Four Lesbians Wrongly Convicted of Child Abuse, Have Finally Been Exonerated

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Elizabeth Ramirez, Kristie Mayhugh, Cassandra Rivera and Anna Vasquez were convicted in the late 1990s of gang-raping two little girls who were Ramirez’s nieces.


They had recently come out as lesbians and prosecutors used their sexuality as a motive.

The women refused plea deals and took the rare step of testifying in their defence to say they had done no wrong.

After years of fighting to clear their names, the state’s highest court exonerated them.

Texan judge David Newell wrote.

These four women have unquestionably established that they are innocent of these charges. Those defendants have won the right to proclaim to the citizens of Texas that they did not commit a crime. That they are innocent. That they deserve to be exonerated.”

The ruling overturns their convictions, prevents further prosecutions and paves the way for the women to potentially seek millions of dollars in compensation from the state

Cassandra told The Guardian after learning the news earlier this week.

It means everything to me, to my family. I have a son and a daughter and I do not want them living with the fact that I had been charged with a crime I did not commit, especially one such as child molestation.

I have so much to be thankful for already because I have my children back in my life, I have a beautiful family that has always been supportive. I’m thankful [for] every day that I’m given because I was taken from them for 14 years so when I got this news this morning it’s like ‘wow, this year we’re going to have a beautiful Thanksgiving because we have so much more to be thankful for.”

The arrests came after Elizabeths nieces’, who were just seven and nine at the time, accused the four women of rape while they were staying at their Aunt’s apartment for a week.

Elizabeth, who was five months pregnant at the time of her arrest, had enlisted her friends to help look after the girls that week as they all worked long, alternating shifts and she wanted someone to be at the house to look after them at all times. It was around this time Elizabeth had been rejecting advances from her niece’s father, Javier Limon, the ex-partner of Elizabeth’s sister, Rosemary.

The children told Javier’s mother, Serafina, of the alleged abuse who then alerted authorities.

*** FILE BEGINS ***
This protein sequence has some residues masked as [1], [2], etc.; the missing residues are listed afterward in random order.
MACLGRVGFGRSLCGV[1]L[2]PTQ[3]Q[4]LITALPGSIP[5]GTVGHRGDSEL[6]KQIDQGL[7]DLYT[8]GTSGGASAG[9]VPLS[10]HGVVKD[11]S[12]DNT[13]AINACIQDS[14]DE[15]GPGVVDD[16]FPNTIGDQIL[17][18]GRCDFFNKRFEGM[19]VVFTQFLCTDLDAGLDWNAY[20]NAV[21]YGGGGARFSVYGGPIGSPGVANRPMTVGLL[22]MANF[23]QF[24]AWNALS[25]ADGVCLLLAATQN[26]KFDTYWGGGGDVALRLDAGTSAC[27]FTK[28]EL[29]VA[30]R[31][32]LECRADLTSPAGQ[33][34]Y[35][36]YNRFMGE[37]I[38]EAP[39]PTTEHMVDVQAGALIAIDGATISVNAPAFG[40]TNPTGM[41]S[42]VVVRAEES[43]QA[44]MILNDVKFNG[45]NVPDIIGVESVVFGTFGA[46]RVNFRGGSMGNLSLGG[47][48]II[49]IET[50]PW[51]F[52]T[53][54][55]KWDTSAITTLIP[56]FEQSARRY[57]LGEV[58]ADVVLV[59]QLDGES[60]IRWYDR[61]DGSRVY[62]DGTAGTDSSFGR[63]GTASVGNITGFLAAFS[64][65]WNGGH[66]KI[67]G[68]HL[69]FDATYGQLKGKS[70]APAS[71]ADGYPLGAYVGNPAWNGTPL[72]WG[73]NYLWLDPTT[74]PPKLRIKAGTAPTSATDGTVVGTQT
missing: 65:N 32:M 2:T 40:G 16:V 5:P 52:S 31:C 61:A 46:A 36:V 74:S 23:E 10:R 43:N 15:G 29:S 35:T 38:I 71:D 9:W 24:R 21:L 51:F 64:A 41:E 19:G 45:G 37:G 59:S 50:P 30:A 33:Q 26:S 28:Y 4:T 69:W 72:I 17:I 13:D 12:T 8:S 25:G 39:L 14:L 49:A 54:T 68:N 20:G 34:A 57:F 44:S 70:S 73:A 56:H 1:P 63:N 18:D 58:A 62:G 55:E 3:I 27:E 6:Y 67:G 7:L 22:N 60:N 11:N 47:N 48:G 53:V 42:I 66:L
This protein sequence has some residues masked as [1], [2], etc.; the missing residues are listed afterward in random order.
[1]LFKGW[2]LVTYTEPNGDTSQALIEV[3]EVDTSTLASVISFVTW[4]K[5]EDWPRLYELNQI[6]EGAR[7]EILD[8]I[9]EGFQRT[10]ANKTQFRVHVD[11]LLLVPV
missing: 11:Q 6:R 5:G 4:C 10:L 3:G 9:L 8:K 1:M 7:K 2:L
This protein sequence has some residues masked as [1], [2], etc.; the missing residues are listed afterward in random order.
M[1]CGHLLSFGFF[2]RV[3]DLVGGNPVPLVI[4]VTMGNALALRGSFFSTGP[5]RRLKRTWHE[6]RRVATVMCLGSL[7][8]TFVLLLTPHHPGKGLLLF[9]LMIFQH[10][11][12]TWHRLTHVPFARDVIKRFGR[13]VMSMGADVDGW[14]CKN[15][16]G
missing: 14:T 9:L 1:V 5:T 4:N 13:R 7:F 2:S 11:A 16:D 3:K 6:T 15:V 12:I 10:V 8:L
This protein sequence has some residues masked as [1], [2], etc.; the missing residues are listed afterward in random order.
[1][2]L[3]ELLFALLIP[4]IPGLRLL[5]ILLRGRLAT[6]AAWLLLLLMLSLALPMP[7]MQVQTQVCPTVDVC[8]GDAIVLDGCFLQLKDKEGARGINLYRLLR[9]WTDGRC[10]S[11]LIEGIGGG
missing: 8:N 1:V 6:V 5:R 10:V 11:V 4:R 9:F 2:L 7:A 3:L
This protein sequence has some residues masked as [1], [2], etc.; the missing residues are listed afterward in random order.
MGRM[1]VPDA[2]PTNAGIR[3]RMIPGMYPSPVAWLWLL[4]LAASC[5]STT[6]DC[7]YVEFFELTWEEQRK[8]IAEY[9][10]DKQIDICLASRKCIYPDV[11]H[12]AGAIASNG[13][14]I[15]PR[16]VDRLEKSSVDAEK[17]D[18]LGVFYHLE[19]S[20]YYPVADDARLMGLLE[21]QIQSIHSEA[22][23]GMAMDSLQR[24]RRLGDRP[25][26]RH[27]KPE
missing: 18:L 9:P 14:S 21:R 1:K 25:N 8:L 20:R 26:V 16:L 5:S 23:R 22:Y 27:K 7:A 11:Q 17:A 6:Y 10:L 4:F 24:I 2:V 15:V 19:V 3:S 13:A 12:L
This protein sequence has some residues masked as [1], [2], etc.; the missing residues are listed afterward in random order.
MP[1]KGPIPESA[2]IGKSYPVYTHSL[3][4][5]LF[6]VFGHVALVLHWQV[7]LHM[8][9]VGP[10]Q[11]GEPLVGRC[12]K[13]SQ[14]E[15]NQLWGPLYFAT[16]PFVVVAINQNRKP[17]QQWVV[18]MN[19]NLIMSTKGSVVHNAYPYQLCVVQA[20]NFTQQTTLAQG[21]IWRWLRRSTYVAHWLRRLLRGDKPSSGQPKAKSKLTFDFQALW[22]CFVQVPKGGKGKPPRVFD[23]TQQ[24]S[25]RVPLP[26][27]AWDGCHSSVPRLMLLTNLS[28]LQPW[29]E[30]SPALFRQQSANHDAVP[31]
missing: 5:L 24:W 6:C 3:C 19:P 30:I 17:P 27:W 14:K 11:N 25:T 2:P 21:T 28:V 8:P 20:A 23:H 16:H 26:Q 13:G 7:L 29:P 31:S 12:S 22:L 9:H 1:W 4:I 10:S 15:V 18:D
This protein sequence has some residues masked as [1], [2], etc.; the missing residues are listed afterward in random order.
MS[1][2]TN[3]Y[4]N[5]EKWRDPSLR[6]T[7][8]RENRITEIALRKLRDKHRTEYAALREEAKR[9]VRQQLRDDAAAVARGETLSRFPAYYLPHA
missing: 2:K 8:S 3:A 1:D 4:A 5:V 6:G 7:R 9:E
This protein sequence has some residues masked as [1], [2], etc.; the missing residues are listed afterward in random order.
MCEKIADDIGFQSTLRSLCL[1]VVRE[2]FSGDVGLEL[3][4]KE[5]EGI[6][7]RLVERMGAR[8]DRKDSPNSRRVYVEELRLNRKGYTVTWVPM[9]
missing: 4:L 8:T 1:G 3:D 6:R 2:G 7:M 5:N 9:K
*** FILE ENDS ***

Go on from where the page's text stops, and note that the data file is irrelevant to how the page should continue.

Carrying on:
When the case went to trial the girls testified “after several carefree days at Elizabeth’s apartment, her aunt called her into the bedroom one afternoon and began shouting at her. The women had been drinking tequila and were topless,” the elder of the sisters said.

“There were ‘liquids and powders and different things.’ There were syringes and vials of white powder. The women held her down and started kissing her and putting cold ‘liquid stuff’ inside her, and then they inserted a tampon into her vagina, she testified. Aunt Liz produced a gun. Her father Javier called, and as the older daughter assured him that everything at Aunt Liz’s house was going just fine, her aunt held the gun to her head,” The Texas Observer reported.

Elizabeth’s trial was separate from her friends and held a full year before in 1997. The jury found her guilty and she was sentenced to 37 and a half years in prison. Elizabeth had to give up her son who was just two years old at the time.

When Cassandra, who was a mother to two young kids at the time, Kristie and Anna were tried a year later, they received 15 years in prison a piece.

Despite efforts over the years to appeal the case, and letters sent to various Innocence projects around the country and even to Oprah, no one was willing to re-examine the evidence and take it back to court. That is until Canadian man, Darrell Otto, took an interest in the case.

Darrell began corresponding with Elizabeth when he found some inconsistencies in her case, he then contacted the National Centre for Reason and Justice and his claims ended up in the hands of journalist, Debbie Nathan who often looks into cases for the organisation.

Debbie looked through the notes from the physical examination conducted by Dr. Nancy Kellogg at the time and saw she had written, “this could be satanic-related”, noting that was probably the last time a physician had labelled anything as ‘satanic’.

Also in the notes were descriptions of scars on the girls’ hymens, something Debbie said, “good pediatrician’s knew had been discredited” by the time the trial took place in 1997.

Debbie brought the case to the Innocence Project of Texas where lawyer Mike Ware agreed to represent the women.

The case caught the eye of Michelle Mondo, a journalist for the San-Antonio Express News. The coverage prompted the first break through in the case – Stephanie Limon, the younger of Elizabeth’s nieces’ decided to recant her accusation.

I remember everything [Javier] coached me to say, as well as my grandmother. I’m sorry it has taken this long for me to know what truly happened,” “You must understand I was threatened, and I was told that if I did tell the truth that I would end up in prison, taken away, and even get my ass beat.

I will make things right, and I am sorry for everything I put you through. I was only 7, and I was scared.”

As evidence mounted supporting the women’s innocence, Elizabeth, Cassandra and Kristie were granted bail in 2013, and Anna was paroled in 2012.

On the exoneration, lawyer Mike Ware said,

It couldn’t be more clear that they are acknowledging and declaring that these women are factually and legally innocent and that’s obviously what we have been fighting and struggling for.”


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